num_one [zero.sup one.sup two.sup...]
num_two [zero.sup one.sup two.sup...]
num_three [zero.sup one.sup two.sup...]
num_four [zero.sup one.sup two.sup...]

Then swap classes to count.

sub space @num_base' by @num_one; Identifies first digit
sub @num_one @num_base' by @num_two; identifies second
sub @num_two @num_base' by @num_three; identifies third
sub @num_three @num_base' by @num_four; identifies fourth

Perform similar task for the denominators, except we'll count backwards from right to left this time, because the context with the fraction is most important. So...

sub @denom_base' space by denom_one;
sub @num_base' @denom_one @denom_one space by denom_two;
sub @num_base' @denom_two space by denom_three;
sub @num_base' @denom_three space by denom_four;

So in this example, we'd end up with space @num_one @num_two @num_three @num_four / @denom_four @denom_three @denom_two @denom_one

Now we've got to center everything. It's probably easiest to just center everything around the numerator, but that may give you issues crashing into previous text. I'll let you figure out how to solve that problem, but I'm sure it's possible.

So first make the bars, with their varying widths to cover your options. If you give the fraction a negative left sidebearing, you can center it under the numerator. Then give it a negative right side-bearing, this can be used to center the denominator.

A basic swap, with exactly the same number of digits in num/denom, you could do something like this.
Sub @num_four fraction' by frac_four;
or
Sub fraction' @denom_four by frac_four;

However to be a little more flexible, supporting varying numbers of digits, create four different versions of the fraction_four. each one with a different right sidebearing, to center the denominator. Then...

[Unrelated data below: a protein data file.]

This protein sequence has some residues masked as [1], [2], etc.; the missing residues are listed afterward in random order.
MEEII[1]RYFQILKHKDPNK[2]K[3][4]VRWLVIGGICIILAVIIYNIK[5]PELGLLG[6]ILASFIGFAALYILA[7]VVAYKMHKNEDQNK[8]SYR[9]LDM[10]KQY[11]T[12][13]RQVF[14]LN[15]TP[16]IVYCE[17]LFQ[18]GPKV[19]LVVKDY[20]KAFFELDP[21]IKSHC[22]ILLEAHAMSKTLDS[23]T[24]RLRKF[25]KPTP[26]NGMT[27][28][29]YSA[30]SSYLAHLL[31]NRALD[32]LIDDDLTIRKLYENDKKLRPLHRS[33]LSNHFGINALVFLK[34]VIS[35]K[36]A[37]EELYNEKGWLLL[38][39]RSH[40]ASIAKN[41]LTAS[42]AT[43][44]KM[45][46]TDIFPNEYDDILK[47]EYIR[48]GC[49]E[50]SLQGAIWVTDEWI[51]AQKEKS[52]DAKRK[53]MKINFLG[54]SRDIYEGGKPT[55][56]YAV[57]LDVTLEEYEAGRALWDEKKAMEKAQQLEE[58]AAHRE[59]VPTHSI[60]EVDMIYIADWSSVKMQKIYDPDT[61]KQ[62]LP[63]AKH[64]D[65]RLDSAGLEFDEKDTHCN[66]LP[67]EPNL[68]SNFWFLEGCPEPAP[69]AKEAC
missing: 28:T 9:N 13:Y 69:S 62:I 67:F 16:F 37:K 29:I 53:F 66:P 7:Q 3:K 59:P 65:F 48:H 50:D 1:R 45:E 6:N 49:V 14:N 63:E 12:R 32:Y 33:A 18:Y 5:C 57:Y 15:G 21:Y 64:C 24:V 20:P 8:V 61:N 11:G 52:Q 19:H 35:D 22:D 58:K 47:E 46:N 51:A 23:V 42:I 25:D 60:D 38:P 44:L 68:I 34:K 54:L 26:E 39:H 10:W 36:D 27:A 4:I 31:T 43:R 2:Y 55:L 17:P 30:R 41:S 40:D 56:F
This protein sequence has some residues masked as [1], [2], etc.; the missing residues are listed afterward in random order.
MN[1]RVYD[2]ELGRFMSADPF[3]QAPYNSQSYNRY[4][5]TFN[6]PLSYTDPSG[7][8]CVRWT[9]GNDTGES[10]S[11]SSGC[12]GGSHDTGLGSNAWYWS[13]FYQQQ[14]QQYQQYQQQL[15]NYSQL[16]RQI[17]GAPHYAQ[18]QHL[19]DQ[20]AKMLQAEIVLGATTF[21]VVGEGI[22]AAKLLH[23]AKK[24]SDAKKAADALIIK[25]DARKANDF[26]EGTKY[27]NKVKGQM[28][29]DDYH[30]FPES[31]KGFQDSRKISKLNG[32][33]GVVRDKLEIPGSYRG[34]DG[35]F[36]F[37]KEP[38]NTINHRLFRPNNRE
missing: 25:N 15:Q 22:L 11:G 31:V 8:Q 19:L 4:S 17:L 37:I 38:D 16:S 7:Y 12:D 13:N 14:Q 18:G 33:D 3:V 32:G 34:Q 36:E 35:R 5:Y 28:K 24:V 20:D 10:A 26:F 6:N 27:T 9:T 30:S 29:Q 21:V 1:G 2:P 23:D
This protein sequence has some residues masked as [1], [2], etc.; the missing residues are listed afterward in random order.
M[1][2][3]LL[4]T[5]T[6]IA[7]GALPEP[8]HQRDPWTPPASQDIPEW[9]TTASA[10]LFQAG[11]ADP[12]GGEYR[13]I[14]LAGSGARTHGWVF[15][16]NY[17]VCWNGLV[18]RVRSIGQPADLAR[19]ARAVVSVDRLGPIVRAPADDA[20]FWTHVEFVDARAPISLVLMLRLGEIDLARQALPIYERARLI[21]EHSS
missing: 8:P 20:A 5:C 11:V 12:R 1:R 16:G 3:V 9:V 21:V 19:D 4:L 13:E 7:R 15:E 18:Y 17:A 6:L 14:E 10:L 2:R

Sub @num_four fraction' @denom_three by four_frac_three;

And cover all possibilities.

Like I said, I haven't tested this, but maybe it will help? If it works, it could sove having to make ton of extra glyphs. The only glyph that would need alternates is the fraction bar.

Nick Shinn's picture

As I said, having the compound fraction composed of (at least) three superimposed glyphs, some with large negative sidebearings and kerning, created instances that were not correctly rendered in some layout applications.

That is why I'm contemplating combining denominator and bar. More glyphs, but perhaps more robust.

Have you tested Chartwell in a variety of layout applications and platforms?

traviskochel's picture

It's been tested in CS4 on Mac, CS5 on Windows 7, also Illustrator CS on Vista.

I don't have a budget to license and test all possibilities, but fully plan on troubleshooting or refunding if problems do arise. One of the reasons I decided to launch this on my own, without MyFonts, was so I could keep a close relationship with customers and provide upgrades easily.

I've had no complaints so far, other than a naming issue, now resolved.

There's no kerning in Chartwell, except in the alphabet, and I don't think the sidebearings are absurdly large. I would be interested to know what applications and systems you were having trouble in. Was the problem only appearing when glyphs had both kerning and a negative sidebearing?

Nick Shinn's picture

I can't remember.
It was around 2005/6.
Here are a couple threads in which I mentioned my code.
(Seems I'm off topic yet again!)

http://www.typophile.com/node/28608
http://typophile.com/node/16879

traviskochel's picture

Thanks, I appreciate that. I'll have to take a close look and see if there's any potential for problems in my Chartwell.

Rasendyll's picture

Just amazing, Travis!

traviskochel's picture

I finally got around to attempting an explanation of the structure behind Chartwell, found here.

Also wanted to point out a few issues that have come to my attention. More info

martinplus's picture

Neat!

riccard0's picture

Congratulations on the winning!
http://letter2.org/

traviskochel's picture

Thanks Riccardo!

thedezineboy's picture

Does anyone know how to use Chartwell so that you can enter numbers with points? i.e.: 99.5

Thanks.